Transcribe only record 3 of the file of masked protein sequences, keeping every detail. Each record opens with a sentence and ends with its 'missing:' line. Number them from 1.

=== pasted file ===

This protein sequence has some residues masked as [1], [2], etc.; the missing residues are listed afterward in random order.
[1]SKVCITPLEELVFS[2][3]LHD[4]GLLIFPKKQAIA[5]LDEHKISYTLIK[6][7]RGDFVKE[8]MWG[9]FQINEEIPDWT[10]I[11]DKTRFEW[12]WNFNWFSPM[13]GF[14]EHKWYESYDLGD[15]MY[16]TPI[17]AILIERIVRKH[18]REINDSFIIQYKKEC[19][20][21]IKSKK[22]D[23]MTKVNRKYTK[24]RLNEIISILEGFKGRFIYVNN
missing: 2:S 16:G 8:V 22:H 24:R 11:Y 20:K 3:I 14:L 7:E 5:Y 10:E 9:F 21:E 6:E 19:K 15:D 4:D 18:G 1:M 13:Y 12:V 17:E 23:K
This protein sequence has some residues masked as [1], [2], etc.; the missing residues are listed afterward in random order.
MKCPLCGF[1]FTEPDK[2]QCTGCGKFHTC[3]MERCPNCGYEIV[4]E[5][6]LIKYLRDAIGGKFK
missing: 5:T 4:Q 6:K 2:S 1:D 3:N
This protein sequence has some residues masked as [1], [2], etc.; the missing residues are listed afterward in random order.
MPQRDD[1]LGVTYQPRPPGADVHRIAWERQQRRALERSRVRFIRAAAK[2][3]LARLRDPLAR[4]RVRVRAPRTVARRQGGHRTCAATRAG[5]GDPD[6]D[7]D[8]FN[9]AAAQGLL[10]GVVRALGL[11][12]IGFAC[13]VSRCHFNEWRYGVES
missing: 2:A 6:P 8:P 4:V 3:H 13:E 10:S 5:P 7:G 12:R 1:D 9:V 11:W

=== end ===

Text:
This protein sequence has some residues masked as [1], [2], etc.; the missing residues are listed afterward in random order.
MPQRDD[1]LGVTYQPRPPGADVHRIAWERQQRRALERSRVRFIRAAAK[2][3]LARLRDPLAR[4]RVRVRAPRTVARRQGGHRTCAATRAG[5]GDPD[6]D[7]D[8]FN[9]AAAQGLL[10]GVVRALGL[11][12]IGFAC[13]VSRCHFNEWRYGVES
missing: 2:A 6:P 8:P 4:V 3:H 13:E 10:S 5:P 7:G 12:R 1:D 9:V 11:W